Documentaries often get treated like el hijo de la sirvienta (something Arnold Schwarzenegger knows a thing or two about). They get less attention than other films, make less money than other films, have less opportunities for distribution than other films and often have to fight for a theatrical release. So unless you are Michael Moore, film festivals offer the best chance for a documentary filmmaker to share their film with a wide audience. As a fan of doc films I try to do my part to help create a space for Latino filmmakers to share Latino stories.
As the Documentary Programmer at the New York International Latino Film Festival (a.k.a. the Resident Nerd), I have literally watched hundreds of docs. I know what you are thinking, “sounds boring.” I can assure you, it’s really not. Not all docs have to be serious. The documentaries we programmed this year are funny, cute, informative, and inspiring.
I put together a list of some of my favorite documentary films that will be playing at this year’s festival. Most of these films have never played in New York before and this may be your only chance to see them. So, put on your nerd glasses and invite your fellow cine-nerds to watch some of these amazing films. At the very least you can pick up some pointers on how to impress that smartie you’ve been Facebook stalking.
NEW YORK PREMIERE/87 MIN
Directors: Sandra Jordan and Gabriel Range
In Mexico, children as young as eight are trained to kill bulls ten times their weight. Michelito is ten and already a star, having killed over two hundred bulls. “Picasso was born to paint, Mozart to make music – and Michelito to be a matador,” boasts his father. Little Matador is an intense portrayal of children’s courage that is at once harrowing, beautiful and utterly compelling. Just don’t push the nerd envelope and show up in a toreador outfit.
Maria y Yo
NEW YORK PREMIERE/80 MIN
Director: Félix Fernández de Castro
María is a 14-year-old autistic girl, who lives with her mother May and is the daughter of celebrated comic book author Miguel Gallardo. The film chronicles the delightful and moving bond between father and daughter as they go on a week’s vacation. In awe of his daughter’s ability to happily live in another dimension, Gallardo says, “I don’t want people to treat her like a normal person. I want them to treat her like a queen.”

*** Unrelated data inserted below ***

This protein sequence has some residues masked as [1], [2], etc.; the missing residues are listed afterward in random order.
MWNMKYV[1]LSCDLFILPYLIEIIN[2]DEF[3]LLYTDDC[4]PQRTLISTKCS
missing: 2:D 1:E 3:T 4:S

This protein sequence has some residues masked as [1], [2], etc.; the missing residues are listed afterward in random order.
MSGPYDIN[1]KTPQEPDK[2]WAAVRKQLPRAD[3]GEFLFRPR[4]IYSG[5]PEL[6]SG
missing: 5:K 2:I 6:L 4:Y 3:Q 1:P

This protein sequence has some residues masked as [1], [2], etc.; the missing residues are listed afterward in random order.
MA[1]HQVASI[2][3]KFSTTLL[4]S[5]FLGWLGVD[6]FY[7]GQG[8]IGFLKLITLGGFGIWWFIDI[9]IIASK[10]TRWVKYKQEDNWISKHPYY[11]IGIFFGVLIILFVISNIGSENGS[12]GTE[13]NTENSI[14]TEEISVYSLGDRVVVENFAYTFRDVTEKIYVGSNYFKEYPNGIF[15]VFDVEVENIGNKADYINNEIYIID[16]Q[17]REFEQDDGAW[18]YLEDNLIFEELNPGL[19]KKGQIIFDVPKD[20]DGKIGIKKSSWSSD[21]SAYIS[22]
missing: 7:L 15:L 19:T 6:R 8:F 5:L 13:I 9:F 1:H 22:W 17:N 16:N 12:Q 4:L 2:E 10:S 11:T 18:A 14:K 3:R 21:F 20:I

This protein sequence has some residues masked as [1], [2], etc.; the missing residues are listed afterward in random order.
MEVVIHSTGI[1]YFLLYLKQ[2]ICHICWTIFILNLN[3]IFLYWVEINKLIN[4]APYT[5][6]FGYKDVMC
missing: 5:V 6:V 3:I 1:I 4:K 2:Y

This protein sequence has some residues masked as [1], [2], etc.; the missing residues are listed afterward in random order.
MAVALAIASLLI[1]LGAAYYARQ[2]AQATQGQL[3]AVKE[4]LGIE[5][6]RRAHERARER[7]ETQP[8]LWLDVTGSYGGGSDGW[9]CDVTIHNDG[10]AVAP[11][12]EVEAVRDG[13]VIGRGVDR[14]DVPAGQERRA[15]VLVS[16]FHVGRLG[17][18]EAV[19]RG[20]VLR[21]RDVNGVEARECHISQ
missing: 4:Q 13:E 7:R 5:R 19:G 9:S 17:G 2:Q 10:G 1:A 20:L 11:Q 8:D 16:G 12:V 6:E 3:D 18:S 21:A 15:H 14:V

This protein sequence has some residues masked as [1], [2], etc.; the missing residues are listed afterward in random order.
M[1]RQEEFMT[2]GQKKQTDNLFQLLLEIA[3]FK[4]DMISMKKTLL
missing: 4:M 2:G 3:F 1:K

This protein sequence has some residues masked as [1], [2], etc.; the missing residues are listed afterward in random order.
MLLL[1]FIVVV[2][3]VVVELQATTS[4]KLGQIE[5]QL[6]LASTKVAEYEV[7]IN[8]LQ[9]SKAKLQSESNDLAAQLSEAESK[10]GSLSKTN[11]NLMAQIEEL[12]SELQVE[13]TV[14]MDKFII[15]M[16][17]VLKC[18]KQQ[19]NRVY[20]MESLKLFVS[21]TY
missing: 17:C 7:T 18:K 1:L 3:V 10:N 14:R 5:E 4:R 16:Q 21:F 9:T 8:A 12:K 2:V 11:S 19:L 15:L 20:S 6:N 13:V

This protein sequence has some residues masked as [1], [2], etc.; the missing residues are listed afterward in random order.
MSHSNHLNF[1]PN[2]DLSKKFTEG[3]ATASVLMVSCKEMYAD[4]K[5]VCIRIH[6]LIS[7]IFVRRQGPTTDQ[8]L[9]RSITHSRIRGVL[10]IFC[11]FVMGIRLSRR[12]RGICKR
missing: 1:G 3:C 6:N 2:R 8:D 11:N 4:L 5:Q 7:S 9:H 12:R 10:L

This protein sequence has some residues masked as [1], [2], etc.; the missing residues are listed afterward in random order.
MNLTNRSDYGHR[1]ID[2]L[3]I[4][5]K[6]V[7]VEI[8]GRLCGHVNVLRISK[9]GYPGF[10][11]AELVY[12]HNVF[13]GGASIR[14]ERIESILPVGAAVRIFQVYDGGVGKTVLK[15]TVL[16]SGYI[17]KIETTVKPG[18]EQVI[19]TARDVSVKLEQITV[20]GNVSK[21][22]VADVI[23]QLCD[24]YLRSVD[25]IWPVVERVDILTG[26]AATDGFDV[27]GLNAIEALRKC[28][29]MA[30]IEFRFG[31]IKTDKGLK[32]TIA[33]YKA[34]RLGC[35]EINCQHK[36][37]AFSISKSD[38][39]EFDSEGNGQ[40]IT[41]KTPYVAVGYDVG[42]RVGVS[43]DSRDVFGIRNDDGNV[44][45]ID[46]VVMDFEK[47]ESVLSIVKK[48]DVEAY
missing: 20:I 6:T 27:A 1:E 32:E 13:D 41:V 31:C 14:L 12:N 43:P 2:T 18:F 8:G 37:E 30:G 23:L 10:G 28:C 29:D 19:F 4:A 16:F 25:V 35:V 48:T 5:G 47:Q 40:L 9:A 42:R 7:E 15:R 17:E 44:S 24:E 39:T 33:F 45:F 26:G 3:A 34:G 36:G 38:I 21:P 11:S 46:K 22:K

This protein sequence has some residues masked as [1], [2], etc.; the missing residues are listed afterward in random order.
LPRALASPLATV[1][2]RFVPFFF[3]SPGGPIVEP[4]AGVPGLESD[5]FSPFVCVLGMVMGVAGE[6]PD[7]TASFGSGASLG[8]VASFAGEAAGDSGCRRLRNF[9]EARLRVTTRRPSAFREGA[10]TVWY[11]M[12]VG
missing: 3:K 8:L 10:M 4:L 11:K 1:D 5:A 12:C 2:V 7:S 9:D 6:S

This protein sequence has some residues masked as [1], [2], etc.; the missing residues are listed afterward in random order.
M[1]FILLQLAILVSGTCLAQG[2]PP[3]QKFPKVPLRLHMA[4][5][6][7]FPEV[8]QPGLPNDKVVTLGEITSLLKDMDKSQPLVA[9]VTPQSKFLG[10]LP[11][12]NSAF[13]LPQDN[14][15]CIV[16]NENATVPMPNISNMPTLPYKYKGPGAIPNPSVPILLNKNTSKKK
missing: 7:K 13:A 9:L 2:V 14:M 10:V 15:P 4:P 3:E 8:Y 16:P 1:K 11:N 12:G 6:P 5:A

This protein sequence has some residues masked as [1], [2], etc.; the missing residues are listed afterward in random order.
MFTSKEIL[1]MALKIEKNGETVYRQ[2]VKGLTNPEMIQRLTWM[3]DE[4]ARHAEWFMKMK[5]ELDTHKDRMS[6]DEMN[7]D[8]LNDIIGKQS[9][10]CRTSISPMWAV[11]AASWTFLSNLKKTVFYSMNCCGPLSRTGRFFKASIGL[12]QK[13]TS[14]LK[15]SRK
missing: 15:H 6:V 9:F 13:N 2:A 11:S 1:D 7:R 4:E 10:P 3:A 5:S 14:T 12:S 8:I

NEW YORK PREMIERE/75 MIN
Director: Ari Palos
Fewer than six in ten Latino adults in the United States have a high school diploma. Precious Knowledge is the unbelievable and inspiring story of high school seniors in the Mexican American Studies Program at Tucson High School. 82% of the students in the program will graduate and go on to college. Even still, state lawmakers attempt to eliminate the program.Their journey will astound you. Leave it to Arizona to continually support Latino students. [Sarcasm font.]
El Edificio de los Chilenos
NEW YORK PREMIERE/96 MIN
Directors: Macarena Aguiló Marchi and Susana Foxley
At the end of the 1970’s, the militants of MIR, exiled in Europe, decided to return to Chile in order to support the fight against the Pinochet dictatorship. Many had children they were forced to leave behind. It was then that the idea of a community center to shelter these children was born. Project Home gathered 60 kids who were left in the care of people who assumed the responsibility of their upbringing for years to come. This is their remarkable story. This is the year of the minors not miners.
The Coca-Cola Case
Directors: Carmen Garcia and Germán Gutiérrez
A searing indictment of the Coca-Cola empire and its alleged involvement in the kidnapping, torture and murder of union leaders trying to improve working conditions in Colombia, Guatemala and Turkey. The filmmakers follow labor rights lawyers Daniel Kovalik and Terry Collingsworth, and Ray Rogers, director of the Campaign to Stop Killer Coke, as they attempt to hold the giant U.S. multinational beverage company accountable. More than a talking-head documentary, The Coca-Cola Case is a gripping legal and human rights thriller. It might even make you switch to Coco Rico.
Director: Pamela Yates
A riveting tale of genocide and justice that spans four decades, two films, and in many ways, director Yates’ own career. Embedded in Granito is Yates’ seminal 1982 film, When the Mountains Tremble, which introduced the world to the tragedy of the Mayan genocide carried out by the Guatemalan government. Twenty-five years later that film becomes evidence in an international war-crimes trial and Yates reunites with Nobel Laureate Rigoberta Menchú and others who continue to contribute their granito (tinygrain of sand) in a quest for the truth. Official Selection at the 2011 Sundance Film Festival.
The New York International Latino Film Festival runs from August 15 – 21 at the Clearview Chelsea Cinemas and AMC Empire 25 (Times Square). Online ticket sales start Wednesday August 3. Follow NYILFF on Facebook for a chance to win prizes!